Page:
Menu Sign In Contact FAQ
Banner
Welcome to our forums

IFR Departure at a German AFIS airfield (Donaueschingen EDTD)

I’m still new to the IFR world, and will soon do my first IFR departure from an uncontrolled (AFIS) airfield, namely Donaueschingen EDTD in Germany. I am trying to play it through in my head but am a bit unsure.

The airfield has a “Türmer”, i.e. a someone manning the radio but he is not an ATC. Also, it has RNAV SIDs.

Airspace structure around EDTD:
- SFC to 1000 ft agl: class G with RMZ
- 1000ft agl to FL 100: class E

If I want to e.g. fly the MOPA3N SID, the plate says the following (among other things): “contact ZURICH Arrival immediately after takeoff”, “Below 5000’ no contact with ZURICH Arrival”, “Departures entering controlled airspace when passing 1000’ AGL”. Not sure how to parse all this information:
Seems like I should contact asap, but it is impossible until 5000’ due to radio coverage? Why is the 1000’ CAS information relevant? I mean from a pilot’s perspective, while I am not connected to ATC yet, how is Class E different from Class G?

I also am wondering the following things:

- Clearance: I am guessing EDTD INFO will coordinate this for me and pass it along. So it will be just like any IFR flight from a towered airport, just that I am not connected to a real controller?

- Voice: while still connected with EDTD INFO, it would be “VFR style”, e.g. “HB-XXX, lining up RWY 36, departing IFR to the north climbing out on RWY heading”? I am also guessing that I should stay on EDTD INFO until 5000 ft, because cannot connect to ZURICH Arrival before that anyway.

- Minimums: this is what I am wondering the most. What is the logic here? Is it the same as any towered airport or different due to airspace structure/not being connected to controller?

  1. RVR: per plate, it seems I can start with 400/500 RVR on RWY 18, and 1200m RVR RWY 36. So no VFR minimums applicable, correct?
  2. ceiling: as per Jeppesen plate 10-9, RWY 18 has no ceiling and RWY 36 has 400’ ceiling. This means I can take off directly into the clouds on RWY 18 and I can take off as long as I have ceiling of 400’ agl or higher on RWY 36? The fact that I am still in Class G airspace shouldn’t matter because if it is IMC, I cannot collide with VFR traffic and IFR traffic is separated by clearance (time separation)? And between 1000’ and 5000’, if IMC, other IFR traffic will be separated from me since I am visible on SSR, and due to clearance? If VMC, I will avoid proactively by “see and avoid”, only difference is that obviously there is no traffic information from ATC?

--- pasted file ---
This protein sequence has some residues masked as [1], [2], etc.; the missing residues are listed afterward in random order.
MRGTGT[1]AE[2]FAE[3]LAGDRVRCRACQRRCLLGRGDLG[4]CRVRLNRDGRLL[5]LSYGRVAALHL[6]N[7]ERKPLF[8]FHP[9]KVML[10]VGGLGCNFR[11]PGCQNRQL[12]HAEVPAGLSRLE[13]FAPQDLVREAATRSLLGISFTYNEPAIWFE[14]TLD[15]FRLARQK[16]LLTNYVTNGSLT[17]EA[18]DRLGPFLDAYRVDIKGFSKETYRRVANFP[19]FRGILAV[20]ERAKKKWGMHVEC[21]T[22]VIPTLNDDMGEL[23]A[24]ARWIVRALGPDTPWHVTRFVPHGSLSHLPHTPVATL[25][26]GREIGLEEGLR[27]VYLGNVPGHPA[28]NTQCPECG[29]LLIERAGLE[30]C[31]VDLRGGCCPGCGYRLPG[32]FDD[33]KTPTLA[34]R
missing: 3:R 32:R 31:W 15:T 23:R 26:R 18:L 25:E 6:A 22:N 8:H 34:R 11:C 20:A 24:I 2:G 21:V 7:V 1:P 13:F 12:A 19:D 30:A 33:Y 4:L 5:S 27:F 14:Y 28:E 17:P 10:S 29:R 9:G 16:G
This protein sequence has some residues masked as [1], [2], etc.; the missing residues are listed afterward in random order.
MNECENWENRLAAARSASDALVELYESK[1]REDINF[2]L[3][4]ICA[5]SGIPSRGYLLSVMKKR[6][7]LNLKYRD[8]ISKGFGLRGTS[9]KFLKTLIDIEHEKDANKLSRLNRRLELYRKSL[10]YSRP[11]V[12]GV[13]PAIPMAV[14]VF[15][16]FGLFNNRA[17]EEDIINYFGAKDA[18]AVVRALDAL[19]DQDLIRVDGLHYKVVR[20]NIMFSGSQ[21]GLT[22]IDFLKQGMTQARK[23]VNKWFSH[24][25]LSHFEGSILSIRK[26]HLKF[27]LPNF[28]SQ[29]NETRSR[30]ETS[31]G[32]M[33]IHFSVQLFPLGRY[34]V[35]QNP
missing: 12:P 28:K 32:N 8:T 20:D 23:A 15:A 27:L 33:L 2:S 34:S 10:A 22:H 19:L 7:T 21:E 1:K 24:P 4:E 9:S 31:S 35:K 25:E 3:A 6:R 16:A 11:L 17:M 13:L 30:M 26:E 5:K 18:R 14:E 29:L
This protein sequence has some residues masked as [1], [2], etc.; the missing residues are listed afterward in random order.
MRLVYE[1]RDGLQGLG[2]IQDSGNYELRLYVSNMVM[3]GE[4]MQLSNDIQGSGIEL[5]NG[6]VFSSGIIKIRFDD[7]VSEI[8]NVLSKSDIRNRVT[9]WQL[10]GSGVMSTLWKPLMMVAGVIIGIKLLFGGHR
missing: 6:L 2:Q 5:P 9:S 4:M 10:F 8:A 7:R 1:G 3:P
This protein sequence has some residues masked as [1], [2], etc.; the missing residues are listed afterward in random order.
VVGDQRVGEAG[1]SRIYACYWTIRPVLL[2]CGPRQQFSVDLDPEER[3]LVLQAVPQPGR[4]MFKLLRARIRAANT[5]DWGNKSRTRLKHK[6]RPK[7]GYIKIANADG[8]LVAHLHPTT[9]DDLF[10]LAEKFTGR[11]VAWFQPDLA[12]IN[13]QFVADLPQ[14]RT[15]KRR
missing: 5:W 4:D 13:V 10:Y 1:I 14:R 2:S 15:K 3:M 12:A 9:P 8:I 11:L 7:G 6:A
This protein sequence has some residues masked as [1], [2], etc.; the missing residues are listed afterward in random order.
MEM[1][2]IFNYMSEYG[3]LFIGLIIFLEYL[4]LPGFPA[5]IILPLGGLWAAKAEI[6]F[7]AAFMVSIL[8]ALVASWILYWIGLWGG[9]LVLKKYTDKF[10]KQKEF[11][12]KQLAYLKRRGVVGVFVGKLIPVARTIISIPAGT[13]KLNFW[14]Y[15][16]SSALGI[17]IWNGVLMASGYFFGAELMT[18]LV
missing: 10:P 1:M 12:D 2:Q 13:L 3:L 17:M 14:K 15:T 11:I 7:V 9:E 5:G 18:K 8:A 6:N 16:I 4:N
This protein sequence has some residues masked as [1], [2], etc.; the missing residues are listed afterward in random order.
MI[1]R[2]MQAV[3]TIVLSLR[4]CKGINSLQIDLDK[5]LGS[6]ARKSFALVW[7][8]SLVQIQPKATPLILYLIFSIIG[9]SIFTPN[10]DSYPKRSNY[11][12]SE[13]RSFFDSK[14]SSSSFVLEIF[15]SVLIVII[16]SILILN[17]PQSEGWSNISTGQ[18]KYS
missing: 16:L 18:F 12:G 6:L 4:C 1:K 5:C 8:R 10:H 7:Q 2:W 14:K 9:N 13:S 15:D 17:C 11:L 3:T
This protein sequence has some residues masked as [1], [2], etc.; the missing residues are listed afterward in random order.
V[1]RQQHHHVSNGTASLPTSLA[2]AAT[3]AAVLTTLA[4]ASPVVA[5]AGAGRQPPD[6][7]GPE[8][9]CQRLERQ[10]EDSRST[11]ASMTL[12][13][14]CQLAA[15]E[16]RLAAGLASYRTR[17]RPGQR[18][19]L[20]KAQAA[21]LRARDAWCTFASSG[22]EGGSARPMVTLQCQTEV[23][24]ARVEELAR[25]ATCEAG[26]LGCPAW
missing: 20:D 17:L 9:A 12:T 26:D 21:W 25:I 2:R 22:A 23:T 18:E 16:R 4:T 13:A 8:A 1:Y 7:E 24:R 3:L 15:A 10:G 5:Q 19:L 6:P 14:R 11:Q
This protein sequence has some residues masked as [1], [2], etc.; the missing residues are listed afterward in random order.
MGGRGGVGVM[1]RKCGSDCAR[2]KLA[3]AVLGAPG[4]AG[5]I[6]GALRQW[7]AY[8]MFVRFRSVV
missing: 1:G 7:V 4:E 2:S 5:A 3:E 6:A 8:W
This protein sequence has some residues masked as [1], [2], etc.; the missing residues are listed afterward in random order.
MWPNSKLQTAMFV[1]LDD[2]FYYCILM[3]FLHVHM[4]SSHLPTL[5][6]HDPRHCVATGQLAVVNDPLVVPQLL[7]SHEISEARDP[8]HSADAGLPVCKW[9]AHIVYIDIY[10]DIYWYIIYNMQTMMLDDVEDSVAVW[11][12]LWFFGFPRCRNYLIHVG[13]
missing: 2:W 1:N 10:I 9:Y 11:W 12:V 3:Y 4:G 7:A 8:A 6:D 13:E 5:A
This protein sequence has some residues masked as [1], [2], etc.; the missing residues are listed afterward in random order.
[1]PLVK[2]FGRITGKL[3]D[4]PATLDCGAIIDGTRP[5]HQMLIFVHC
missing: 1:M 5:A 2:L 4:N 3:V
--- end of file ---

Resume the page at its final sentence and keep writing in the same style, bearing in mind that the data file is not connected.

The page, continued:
I just feels so strange to fly IFR IMC below 5000’ while not being connected to ATC yet.

Last Edited by HBadger at 05 Jun 12:37
Switzerland

I must admit I was a bit puzzled with same questions when departing from EDTD so I chose to file “Z” plan and fly first portion VFR and then get clearance on IFR pick-up. I guess it’s defined like that because it’s allowed to fly IFR in uncontrolled airspace in Germany. But even with “I” plan I would do the same, flying RNAV SID and then getting clearance ASAP. I’m sure others will give you better explanations and answers.

LDZA LDVA, Croatia

Yeah if weather is good you can play the “Z card”. But what if it isn’t?

Why would you fly the SID and “get clearance asap”? I thought you would already get the clearance on the ground?

Curious to hear from the German pilots here, they must be experts with these scenarios :)

Switzerland

I have no idea about German IFR procedures, but can you not get a clearance over the phone while still on the ground like here in the US?

From what I understand , the AFIS will relay to you a clearance which you will follow in class G then E, but non-radio until 5000 ft (or when you will get them).
Zurich info can certainly be reached below 5000 ft in this area, for Zurich radar I don’t know.

The distinct minima for 18 and 36 may come from the hill that is next to the final to 18. So departing 36, you would be better seeing the hill. Departing 18 is downhill and completely void of obstacles IIRC.

Many Swiss pilots here should know more, Mooney Driver among them.

Seems like I should contact asap, but it is impossible until 5000’ due to radio coverage?

I think the idea is that there is no sense of remaining on the AFIS frequency, therefore they want you with radar as soon as possible, even though radio contact cannot be guaranteed. The 5000 feet coverage normally means, that if at that altitude, you still cannot reach radar, you either tuned the wrong frequency or lost your radio. So it is more a hint to not be confused if you cannot reach them and also don’t expect to be able to leave the SID below 5000 feet. And also it could be possible that upon hear ATC before they can hear you.

Why is the 1000’ CAS information relevant?

Maybe because in Germany at least according to the BAF and LBA understanding outside of controlled airspace IFR is only possible on a procedure like the SID you fly. And also to make you aware of possible VFR traffic minima, as in G they can fly clear of clouds, no ceiling required.

I mean from a pilot’s perspective, while I am not connected to ATC yet, how is Class E different from Class G?

As stated above, it is different for the other traffic participants. What is interesting and puzzles me is: If you switch to radar while still in the RMZ, but they have no coverage, do you formally fulfill the requirements of the RMZ?

So it will be just like any IFR flight from a towered airport, just that I am not connected to a real controller?

Yes, technically on non DFS airfields, the clearance is also just relayed to you.

while still connected with EDTD INFO, it would be “VFR style”, e.g. “HB-XXX, lining up RWY 36, departing IFR to the north climbing out on RWY heading”?

The only thing I don’t know about is, whether AFIS needs a release from the controller and could therefore ask you to delay your departure, anybody ever experienced that?

I am also guessing that I should stay on EDTD INFO until 5000 ft, because cannot connect to ZURICH Arrival before that anyway.

As I mentioned above, I would maybe stay with Info until 1000AGL, or when it suits me to change frequency, but not until 5000ft MSL, otherwise it would be specified (check EDVK for instance, where it reads contact Langen passing 2500ft).

Minimums: this is what I am wondering the most. What is the logic here? Is it the same as any towered airport or different due to airspace structure/not being connected to controller?